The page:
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School district: Masks off, questions remain


By Carly Sauvageau

The Washoe County School District is preparing for a potential COVID-19 outbreak. This comes as COVID-19 cases begin to decline and Nevada’s mask mandate has been lifted.

WCSD’s Board of Trustees on Tuesday heard from district officials on the need for a plan should COVID-19 surge within the community again.

Paul LaMarca, the WCSD Chief Strategies Officer, said that as of Tuesday, Washoe County is in the “high” range for COVID transmission but cases are dropping weekly. Washoe County Health District’s (WCHD) Kevin Dick confirmed as much Wednesday during his weekly media briefing.

While it seems the pandemic could be easing into a new normal, WCHD under Emergency Directive 052 has said that each county school district will adopt a COVID-19 mitigation plan, a regular COVID-19 testing program and a method for detecting a school-wide outbreak. 

WCSD and WCHD have been meeting to create a plan that will be submitted to the WCSD Board of Trustees for approval on March 8 to send to the Nevada Department of Education.

As the WCSD has lifted the mask mandate in schools, Jeff Church expressed concern for immuno-compromised students and staff.

WCSD Trustee Jeff Church during the Jan. 25, 2022 Board of Trustees meeting. Church said he doesn’t believe masks work against COVID-19, but wants to ensure immunocompromised students and staff are accommodated. Image: Ty O’Neil / This Is Reno

“My personal view, I would like to see no mask mandate to the maximum degree legally possible,” Church said. “That said, I do want to be sensitive to the emails I’ve received, if you have at-risk kids…how do we accommodate that since they are now going to be in a mask-free environment?”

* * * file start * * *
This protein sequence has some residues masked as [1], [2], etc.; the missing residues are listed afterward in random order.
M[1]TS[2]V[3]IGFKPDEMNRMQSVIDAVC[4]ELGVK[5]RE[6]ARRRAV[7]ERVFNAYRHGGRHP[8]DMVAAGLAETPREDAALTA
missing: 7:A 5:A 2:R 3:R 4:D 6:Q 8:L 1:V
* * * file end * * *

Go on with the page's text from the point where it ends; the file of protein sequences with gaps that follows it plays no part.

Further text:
Except for a student or staff that has tested positive for COVID-19 or in the chance of an outbreak, masks are optional. 

LaMarca encouraged people to wear masks and said people shouldn’t feel like they shouldn’t wear a mask just because the majority of people weren’t wearing them. 

Church, who said he believes masks are ineffective, inquired about distance learning for those who are immunocompromised. 

LaMarca said that distance learning was an option on a case-by-case basis.

“I can appreciate that point,” Superintendent Kristen McNeill said. “I would just offer that I think we need to be really careful about providing safe, free and appropriate education by law. I think that has to be something that we can work out with the family and the parents have input on what that would look like for their learner.”

Spring sports

Spring athletes who compete in high-contact sports outside Washoe county, or those visiting places that require COVID-19 testing, such as a group of students that just performed at the Pioneer Center, will still need to be tested for COVID-19. 

If three people on a team test positive for COVID-19, it could prevent their team from practicing together. These policies could change after the COVID-19 implementation plan is discussed on March 8. 

The Bryan Group has spent the last month researching Washoe County and looking at potential candidates to replace McNeill, who is retiring this year.. 

Trustee Angie Taylor expressed concern that the surveys sent out to the public had low participation rates. The Bryan Group did say that the feedback and focus groups were small, but the information they received is valuable so they weren’t concerned. 

The consultant has so far received 18 applications for the superintendent position, as well as 16 partial applications. Those who submitted full applications were from Nevada, Arizona, Connecticut, California, Illinois, Florida, Washington and New Jersey. 

The applicants are a mix of traditional and non-traditional candidates. Bryan Group representatives said they are  happy with the 18 full applicants, but they are still recruiting and are accepting applications a week longer than they had initially planned.

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